Hard wire for the big classes. If your Wi-Fi hasn’t been cooperating, plug directly into the router for the strongest possible signal.
Issue #2: Wasted Time
Learning curves exacerbated by glitching and lagging, amounts to...wasted time. And so far it's pervasive. Some news outlets are reporting that remote learning is a ‘disaster.’ It might be unfair to paint all experiences with such a broad stroke at this point, but for young children it definitely is not working.
Increased screen time despite limited attention spans and undeveloped skills is translating to wasted time. However, research has demonstrated that enrolling young children in formal education before age seven does not lead to better outcomes, and can even be detrimental on some levels. Some of the most successful school systems in Europe such as Finland, base all education prior to age seven on play.
The picture is much different in the United States. The need to provide childcare for a fast-paced society, and the movement for increased rigor in elementary school, has led to an explosion of full-day early childhood centers with purported academics programs. However, the United States has failed to invest in education, especially early childhood, so quality varies drastically in these so-called academies. Moreover, early childhood development dictates that young children will not mesh with virtual classrooms (and many struggle in traditional ones). Thus, it might be time to revisit our approach to early childhood in the future.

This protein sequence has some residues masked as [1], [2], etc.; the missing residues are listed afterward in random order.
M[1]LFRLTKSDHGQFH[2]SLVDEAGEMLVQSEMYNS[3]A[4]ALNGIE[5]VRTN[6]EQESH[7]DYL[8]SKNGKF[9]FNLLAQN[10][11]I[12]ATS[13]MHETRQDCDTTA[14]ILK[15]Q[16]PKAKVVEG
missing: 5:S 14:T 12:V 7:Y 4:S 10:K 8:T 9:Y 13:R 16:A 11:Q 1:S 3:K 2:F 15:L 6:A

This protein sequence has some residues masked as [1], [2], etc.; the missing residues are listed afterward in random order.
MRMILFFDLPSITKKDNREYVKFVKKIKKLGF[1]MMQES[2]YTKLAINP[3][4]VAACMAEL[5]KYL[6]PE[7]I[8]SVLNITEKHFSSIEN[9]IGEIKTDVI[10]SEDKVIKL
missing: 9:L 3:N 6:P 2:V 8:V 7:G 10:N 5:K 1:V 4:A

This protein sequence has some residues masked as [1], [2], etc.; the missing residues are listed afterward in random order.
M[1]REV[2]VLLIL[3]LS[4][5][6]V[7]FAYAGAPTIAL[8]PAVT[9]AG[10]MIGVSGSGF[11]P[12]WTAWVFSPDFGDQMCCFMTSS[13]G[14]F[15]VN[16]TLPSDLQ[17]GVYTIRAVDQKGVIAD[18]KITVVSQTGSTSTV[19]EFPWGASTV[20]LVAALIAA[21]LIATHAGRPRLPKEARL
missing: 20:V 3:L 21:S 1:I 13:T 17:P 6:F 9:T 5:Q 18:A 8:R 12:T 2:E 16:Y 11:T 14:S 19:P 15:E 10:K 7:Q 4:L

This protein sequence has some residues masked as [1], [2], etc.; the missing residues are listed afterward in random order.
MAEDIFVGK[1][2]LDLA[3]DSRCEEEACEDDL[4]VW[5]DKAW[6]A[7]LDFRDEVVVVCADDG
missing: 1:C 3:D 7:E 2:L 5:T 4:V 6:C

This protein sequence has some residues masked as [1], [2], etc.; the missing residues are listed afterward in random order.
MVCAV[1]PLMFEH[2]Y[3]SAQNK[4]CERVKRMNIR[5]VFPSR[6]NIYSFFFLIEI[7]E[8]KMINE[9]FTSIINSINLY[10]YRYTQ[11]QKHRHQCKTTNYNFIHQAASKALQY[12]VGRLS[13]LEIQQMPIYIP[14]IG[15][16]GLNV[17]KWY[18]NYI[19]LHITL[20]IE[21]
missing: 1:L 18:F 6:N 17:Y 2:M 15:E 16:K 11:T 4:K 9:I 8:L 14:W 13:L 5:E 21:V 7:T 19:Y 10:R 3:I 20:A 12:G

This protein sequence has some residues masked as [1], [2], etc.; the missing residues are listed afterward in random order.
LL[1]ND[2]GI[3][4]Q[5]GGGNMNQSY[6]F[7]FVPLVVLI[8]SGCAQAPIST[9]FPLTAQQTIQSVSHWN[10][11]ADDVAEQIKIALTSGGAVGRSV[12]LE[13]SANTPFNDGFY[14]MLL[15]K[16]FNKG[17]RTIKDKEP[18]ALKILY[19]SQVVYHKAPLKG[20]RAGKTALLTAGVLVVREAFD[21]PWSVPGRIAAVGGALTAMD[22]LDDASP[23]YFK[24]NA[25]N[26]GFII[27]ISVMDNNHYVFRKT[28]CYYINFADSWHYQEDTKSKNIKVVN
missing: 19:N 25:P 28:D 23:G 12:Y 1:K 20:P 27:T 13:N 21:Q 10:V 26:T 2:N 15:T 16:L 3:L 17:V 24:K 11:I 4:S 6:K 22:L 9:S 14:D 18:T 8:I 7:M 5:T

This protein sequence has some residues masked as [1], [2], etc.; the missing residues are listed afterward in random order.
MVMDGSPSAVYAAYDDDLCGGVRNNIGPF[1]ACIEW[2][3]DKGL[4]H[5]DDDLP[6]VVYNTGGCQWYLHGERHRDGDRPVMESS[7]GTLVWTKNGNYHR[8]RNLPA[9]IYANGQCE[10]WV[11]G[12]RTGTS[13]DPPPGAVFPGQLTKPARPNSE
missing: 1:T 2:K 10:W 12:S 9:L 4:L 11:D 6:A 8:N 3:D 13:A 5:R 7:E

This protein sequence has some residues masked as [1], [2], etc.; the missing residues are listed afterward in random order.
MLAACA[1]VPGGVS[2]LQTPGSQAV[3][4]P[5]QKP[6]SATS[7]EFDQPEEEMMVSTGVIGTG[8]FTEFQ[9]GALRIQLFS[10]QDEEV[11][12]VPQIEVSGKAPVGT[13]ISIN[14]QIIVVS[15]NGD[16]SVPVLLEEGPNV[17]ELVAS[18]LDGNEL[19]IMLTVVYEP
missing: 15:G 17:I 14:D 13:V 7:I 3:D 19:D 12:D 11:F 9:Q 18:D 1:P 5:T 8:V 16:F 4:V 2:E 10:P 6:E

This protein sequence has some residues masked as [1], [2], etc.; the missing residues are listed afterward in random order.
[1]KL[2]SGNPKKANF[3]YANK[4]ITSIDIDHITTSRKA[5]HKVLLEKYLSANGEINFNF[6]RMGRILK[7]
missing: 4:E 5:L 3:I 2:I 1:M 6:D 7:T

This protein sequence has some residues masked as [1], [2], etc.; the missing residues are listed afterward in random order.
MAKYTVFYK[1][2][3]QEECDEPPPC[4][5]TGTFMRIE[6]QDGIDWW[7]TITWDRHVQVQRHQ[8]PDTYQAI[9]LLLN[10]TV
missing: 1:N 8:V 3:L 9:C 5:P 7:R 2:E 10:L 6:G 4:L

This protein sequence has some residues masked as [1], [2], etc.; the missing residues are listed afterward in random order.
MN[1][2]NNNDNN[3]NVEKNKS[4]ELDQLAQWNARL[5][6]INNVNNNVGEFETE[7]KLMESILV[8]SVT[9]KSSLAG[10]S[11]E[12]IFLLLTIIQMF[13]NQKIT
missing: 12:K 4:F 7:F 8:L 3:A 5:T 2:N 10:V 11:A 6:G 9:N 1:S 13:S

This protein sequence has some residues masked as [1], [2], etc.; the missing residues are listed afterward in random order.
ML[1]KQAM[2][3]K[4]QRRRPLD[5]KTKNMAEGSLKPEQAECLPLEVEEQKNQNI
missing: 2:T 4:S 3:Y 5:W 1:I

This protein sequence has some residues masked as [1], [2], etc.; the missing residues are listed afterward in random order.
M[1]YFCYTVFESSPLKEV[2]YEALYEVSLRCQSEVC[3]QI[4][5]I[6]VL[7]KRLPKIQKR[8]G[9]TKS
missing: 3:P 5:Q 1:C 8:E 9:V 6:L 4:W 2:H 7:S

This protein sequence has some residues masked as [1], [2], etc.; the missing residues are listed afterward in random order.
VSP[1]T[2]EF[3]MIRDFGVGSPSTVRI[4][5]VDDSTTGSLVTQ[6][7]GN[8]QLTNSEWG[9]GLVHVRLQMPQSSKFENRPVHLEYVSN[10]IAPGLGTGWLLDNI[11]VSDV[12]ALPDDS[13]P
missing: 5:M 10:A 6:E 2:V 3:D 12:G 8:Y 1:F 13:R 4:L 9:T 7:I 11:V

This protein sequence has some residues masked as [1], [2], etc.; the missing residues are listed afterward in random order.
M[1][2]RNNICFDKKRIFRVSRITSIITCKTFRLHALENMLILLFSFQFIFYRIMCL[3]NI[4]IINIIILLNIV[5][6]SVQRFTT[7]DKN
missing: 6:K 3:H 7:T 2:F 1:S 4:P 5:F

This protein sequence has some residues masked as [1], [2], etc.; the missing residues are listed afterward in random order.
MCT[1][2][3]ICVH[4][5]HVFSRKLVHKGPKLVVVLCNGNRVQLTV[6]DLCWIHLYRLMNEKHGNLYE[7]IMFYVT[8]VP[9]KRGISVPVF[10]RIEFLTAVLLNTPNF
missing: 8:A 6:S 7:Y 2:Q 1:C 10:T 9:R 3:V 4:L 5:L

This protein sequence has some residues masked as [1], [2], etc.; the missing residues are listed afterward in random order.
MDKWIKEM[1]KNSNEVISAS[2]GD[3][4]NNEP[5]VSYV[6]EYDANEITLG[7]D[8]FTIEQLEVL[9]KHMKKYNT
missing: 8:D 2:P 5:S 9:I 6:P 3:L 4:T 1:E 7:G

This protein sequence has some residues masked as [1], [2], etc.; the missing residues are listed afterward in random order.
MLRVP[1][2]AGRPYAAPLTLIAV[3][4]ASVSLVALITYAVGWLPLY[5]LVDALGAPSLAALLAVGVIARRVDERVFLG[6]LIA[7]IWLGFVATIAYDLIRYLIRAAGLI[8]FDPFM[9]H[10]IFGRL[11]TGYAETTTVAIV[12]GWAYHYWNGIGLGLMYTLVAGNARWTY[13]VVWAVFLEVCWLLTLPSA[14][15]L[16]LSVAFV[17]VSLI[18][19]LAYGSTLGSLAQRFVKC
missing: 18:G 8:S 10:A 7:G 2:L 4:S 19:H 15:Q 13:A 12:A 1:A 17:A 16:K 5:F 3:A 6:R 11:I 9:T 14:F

For upper levels, instructors are doubling as tech support for the myriad of students who cannot join the synchronous video class or figure out audio/video. Even when web-conferencing tools are behaving and everyone is on board, time is still wasted because students must unmute to answer or ask a question, and teachers cannot effectively monitor chat rooms while delivering direct instruction. Students are finding new and creative ways to waste class time instead of the perennial nuisances such as talking, getting out of their seats, daydreaming, doodling, or sleeping.
For example, they are logging into platforms such as Zoom with inappropriate names, using their beloved pets as virtual sidekicks, or eating bowls of Cap'n Crunch (leaving said bowls in the basement). Whether it’s college or middle school, as long as classrooms exist, engagement will always be a challenge.
What can we do?
Of course the show must go on; formal course outlines, standardized exams, and grade-level, or discipline-specific content have always put teaching and learning in a pressure cooker, and now more than ever. Consider trying a couple of these on for size.
Extended planning. Build in cushion for such issues by reducing the goals and objectives for a lesson. Gradually shift displaced objectives to independent work, which is traditionally used for reinforcement, as students become more comfortable with autonomous learning.
Identify the students who struggle the most and attempt to mitigate outside of scheduled learning time.
Create synchronous classroom rules and put them on the syllabus. Revisit them if necessary. Consider how long the culture of physical classrooms has taken to evolve. From the early days when corporal punishment was the norm, to modern times when behaviors are quantified--educators have always sought ways to hold students accountable. Digital learning is the next frontier. Identify infractions and consequences for chronic violations (lateness, holding up a guinea pig during a lecture, etc.). Adapt the best practices from the traditional classroom to the virtual world. Time will tell!